1. US Forage Cap, brass Infantry bugle, "1"
2. US issued lined Fatigue Blouse
3. US issued shirt or long sleeve white cotton shirt
4. US issued infantry sky blue wool pants.
5. Wool or Cotton Socks.
6. US issued style Brogans.
7. US issued Overcoat.
9. US Military Issued Vest
10. Black Plain Western Style Slouch Hat
1. Black leather belt with a US buckle.
2. Black issued cap pouch.
3. Black leather scabbard/ frog and Springfield or Enfield Bayonet.
4. Black leather cartridge box with leather sling. Box needs a US buckle and the sling needs to have the US eagle on it.
5. Black tarred Haversack.
6. US issued Wool cover canteen.
7. US Military eating plates and utensils and copper or tin cup.
8. 1842,1853, 1861, 1863, musket/Rifle maybe used.
The History of the Unit
The First Arkansas Infantry Volunteers (US) was recruited and organized in Fayetteville (Washington County) by Dr. James M. Johnson of Huntsville (Madison County) following the Battle of Prairie Grove. Johnson and his brother were associates of noted loyalist Isaac Murphy, who later became governor of Arkansas. The unit consisted of unionists from Washington County and other northwestern Arkansas counties including Madison, Newton, Benton, Searcy, and Crawford.
The unit was mustered in on March 25, 1863, with thirty-six officers and 810 enlisted men. An April 1 report from Colonel M. LaRue Harrison of the First Arkansas Cavalry makes clear the condition of the first recruits:
“The First Arkansas Infantry will number in a few days an aggregate of 830 men; probably 700 of them effective. They are totally without transportation, clothing or tents, or equipments of any kind, except the arms picked up on the Prairie Grove battle-ground, which are of all patterns and calibers. The destitution of clothing is very great, and much suffering and sickness prevails on account of it; besides, it would be a ruinous policy to place this undrilled, barefooted, butternut regiment in the field to be mixed up with and cut in pieces by rebels in the same dress.”
The unit was on duty in Fayetteville through April, led by Colonel James Johnson, and was involved in the April 18, 1863, Action at Fayetteville, along with the First Arkansas Cavalry. According to the report from Col. Harrison, the First Arkansas Infantry was still not in uniform, but seven companies were posted as a reserve, and three companies were formed at the center of the Federal line.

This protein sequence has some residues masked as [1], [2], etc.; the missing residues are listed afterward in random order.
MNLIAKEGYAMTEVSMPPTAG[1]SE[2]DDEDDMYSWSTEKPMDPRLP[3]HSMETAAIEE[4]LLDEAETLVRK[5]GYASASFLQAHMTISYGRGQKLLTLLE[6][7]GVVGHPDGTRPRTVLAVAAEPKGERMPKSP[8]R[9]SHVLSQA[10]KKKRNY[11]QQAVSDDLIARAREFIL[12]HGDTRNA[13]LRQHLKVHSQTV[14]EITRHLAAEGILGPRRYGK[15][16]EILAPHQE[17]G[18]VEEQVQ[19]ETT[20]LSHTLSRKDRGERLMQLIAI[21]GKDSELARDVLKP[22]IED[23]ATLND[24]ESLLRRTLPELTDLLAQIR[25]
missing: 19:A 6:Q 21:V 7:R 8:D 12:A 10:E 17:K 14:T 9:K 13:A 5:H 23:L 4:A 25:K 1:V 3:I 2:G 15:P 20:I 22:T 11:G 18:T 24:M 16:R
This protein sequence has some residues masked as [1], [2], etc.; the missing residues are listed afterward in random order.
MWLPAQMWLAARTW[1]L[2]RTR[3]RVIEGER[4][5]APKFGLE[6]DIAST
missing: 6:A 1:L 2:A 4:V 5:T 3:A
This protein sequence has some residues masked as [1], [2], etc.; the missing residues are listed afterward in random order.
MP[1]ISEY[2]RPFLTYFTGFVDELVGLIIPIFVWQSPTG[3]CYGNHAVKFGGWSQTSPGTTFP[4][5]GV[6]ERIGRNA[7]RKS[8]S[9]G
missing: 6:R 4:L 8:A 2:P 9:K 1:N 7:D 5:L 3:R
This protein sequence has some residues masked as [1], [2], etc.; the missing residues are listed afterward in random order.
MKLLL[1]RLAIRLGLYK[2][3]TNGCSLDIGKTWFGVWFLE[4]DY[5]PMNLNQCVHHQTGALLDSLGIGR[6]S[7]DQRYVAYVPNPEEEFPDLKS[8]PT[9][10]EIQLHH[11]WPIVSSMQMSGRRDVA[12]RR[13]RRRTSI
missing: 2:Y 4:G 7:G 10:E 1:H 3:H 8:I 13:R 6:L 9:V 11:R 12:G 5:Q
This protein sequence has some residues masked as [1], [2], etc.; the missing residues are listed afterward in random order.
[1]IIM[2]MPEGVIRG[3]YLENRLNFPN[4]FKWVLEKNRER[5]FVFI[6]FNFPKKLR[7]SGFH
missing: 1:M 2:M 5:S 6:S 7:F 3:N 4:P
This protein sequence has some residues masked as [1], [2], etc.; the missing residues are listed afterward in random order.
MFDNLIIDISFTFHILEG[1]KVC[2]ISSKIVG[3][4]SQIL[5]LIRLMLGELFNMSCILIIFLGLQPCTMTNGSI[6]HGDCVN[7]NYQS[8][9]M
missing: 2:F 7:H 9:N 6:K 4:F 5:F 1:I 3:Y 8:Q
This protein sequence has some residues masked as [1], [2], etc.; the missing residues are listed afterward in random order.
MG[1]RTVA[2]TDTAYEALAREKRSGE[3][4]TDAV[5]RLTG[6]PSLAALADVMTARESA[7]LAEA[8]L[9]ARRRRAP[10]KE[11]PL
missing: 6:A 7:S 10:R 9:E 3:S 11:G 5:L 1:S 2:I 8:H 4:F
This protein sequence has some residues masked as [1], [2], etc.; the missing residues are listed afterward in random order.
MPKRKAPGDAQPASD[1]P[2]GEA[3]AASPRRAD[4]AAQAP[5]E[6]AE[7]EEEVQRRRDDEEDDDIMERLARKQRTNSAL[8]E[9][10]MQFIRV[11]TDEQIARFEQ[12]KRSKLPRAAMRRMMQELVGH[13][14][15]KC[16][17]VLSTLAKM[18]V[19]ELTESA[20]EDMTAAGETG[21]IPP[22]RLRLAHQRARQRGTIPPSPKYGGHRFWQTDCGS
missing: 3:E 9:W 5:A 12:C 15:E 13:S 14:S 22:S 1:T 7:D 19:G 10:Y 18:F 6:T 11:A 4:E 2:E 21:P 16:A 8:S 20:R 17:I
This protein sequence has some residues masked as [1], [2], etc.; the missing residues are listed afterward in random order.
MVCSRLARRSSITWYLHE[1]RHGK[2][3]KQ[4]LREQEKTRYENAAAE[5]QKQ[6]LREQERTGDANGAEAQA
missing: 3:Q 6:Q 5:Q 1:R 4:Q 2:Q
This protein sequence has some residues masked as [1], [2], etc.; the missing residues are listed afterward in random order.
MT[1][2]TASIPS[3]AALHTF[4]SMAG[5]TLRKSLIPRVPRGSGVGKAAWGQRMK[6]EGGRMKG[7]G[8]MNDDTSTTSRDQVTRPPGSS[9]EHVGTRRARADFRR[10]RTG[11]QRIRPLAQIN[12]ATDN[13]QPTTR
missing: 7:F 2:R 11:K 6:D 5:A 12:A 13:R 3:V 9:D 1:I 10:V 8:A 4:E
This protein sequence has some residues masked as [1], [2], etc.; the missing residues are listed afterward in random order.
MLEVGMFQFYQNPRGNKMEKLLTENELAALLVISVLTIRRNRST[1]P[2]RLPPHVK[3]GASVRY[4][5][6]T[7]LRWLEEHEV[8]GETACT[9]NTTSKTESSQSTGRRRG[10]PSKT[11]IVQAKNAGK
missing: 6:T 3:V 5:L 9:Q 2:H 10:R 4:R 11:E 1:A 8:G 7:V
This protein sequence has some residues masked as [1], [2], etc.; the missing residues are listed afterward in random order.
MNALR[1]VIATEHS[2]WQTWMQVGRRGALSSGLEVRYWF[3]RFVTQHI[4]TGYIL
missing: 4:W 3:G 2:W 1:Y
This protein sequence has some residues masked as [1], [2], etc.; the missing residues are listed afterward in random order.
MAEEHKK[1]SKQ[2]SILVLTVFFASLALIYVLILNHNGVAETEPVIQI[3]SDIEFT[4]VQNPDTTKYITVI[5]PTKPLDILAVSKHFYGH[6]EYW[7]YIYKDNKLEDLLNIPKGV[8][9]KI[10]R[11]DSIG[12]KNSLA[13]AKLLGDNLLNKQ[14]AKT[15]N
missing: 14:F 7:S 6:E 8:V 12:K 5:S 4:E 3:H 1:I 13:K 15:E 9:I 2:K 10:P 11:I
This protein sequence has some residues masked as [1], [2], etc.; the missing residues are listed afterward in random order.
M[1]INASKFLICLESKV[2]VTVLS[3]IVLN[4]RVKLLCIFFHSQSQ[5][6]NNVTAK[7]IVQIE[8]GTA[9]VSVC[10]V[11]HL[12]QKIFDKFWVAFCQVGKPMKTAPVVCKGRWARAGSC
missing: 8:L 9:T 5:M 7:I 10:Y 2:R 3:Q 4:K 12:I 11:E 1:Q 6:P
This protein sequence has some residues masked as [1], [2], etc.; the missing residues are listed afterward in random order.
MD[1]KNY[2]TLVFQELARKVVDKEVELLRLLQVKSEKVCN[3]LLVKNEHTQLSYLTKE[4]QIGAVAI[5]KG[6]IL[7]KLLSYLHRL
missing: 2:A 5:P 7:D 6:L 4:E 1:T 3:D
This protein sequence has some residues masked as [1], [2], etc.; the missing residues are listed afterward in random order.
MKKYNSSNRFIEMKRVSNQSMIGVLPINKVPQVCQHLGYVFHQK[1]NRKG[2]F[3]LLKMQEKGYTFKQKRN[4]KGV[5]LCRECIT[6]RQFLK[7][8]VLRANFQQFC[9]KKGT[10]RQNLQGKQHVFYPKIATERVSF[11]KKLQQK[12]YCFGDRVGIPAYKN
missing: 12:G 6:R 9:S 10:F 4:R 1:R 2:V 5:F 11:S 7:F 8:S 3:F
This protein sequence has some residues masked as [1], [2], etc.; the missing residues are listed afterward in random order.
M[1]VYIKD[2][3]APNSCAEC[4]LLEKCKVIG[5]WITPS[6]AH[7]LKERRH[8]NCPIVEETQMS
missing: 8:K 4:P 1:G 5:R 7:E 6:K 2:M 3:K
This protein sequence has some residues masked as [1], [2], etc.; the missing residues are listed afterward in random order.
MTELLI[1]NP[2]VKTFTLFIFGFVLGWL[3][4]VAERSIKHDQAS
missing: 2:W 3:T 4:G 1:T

Initially, the regiment was attached to the Army of the Frontier under Brigadier General John Schofield and was then moved to Springfield, Missouri, later in April, remaining there until July. The First Arkansas Infantry was involved in actions with the Army of the Frontier in the Cherokee Nation before pursuing William Cabell’s forces to Perryville (Perry County) and then moving to Fort Smith (Sebastian County) on September 1, 1863. The unit recruited additional soldiers from the Fort Smith area, some of them deserters from Confederate forces. They headquartered in Waldron (Scott County) and scouted the area during the winter and early spring.
Brigadier General John M. Thayer’s Frontier Division was at Fort Smith when he was ordered to consolidate with General Frederick Steele in Arkadelphia (Clark County) by April 1.The First Arkansas left Fort Smith on March 24, 1864, to participate in Gen. Steele’s Camden Expedition. They did not rendezvous with Steele until April 9 at Prairie D’Ane and skirmished until April 11. The unit participated in the Action at Moscow on April 13 and entered Camden (Ouachita County) on April 16. They engaged in a reconnaissance of the enemy after the Engagement at Poison Spring and left Camden on April 26. The First Arkansas, as a part of the left wing of the Union army, was engaged with the enemy at the Engagement at Jenkins’ Ferry on the Saline River. The regiment arrived at Little Rock (Pulaski County) on May 1, 1864, and then moved to Fort Smith, arriving on May 17.
Col. James Johnson was elected, though never seated, to Congress in November 1864 while stationed at Fort Smith. The First Arkansas was involved only in garrison duty at Fort Smith during the rest of 1864 and early 1865. During the winter, the Federals sent hundreds of civilians north to Missouri and nearly abandoned Fort Smith. Undoubtedly, some of those civilians were family and friends of members of the unit. A report from an officer of the First Arkansas Cavalry scouting the counties of Carroll, Marion, and Searcy made clear the sacrifice by the loyal Arkansans serving in the U.S. Army: “The country is filled with refugee Missourians, who are committing all kinds of mischief, plundering the families of the soldiers who are serving in our regiment and the First Arkansas Infantry.”
The First Arkansas Infantry was mustered out on August 10, 1865.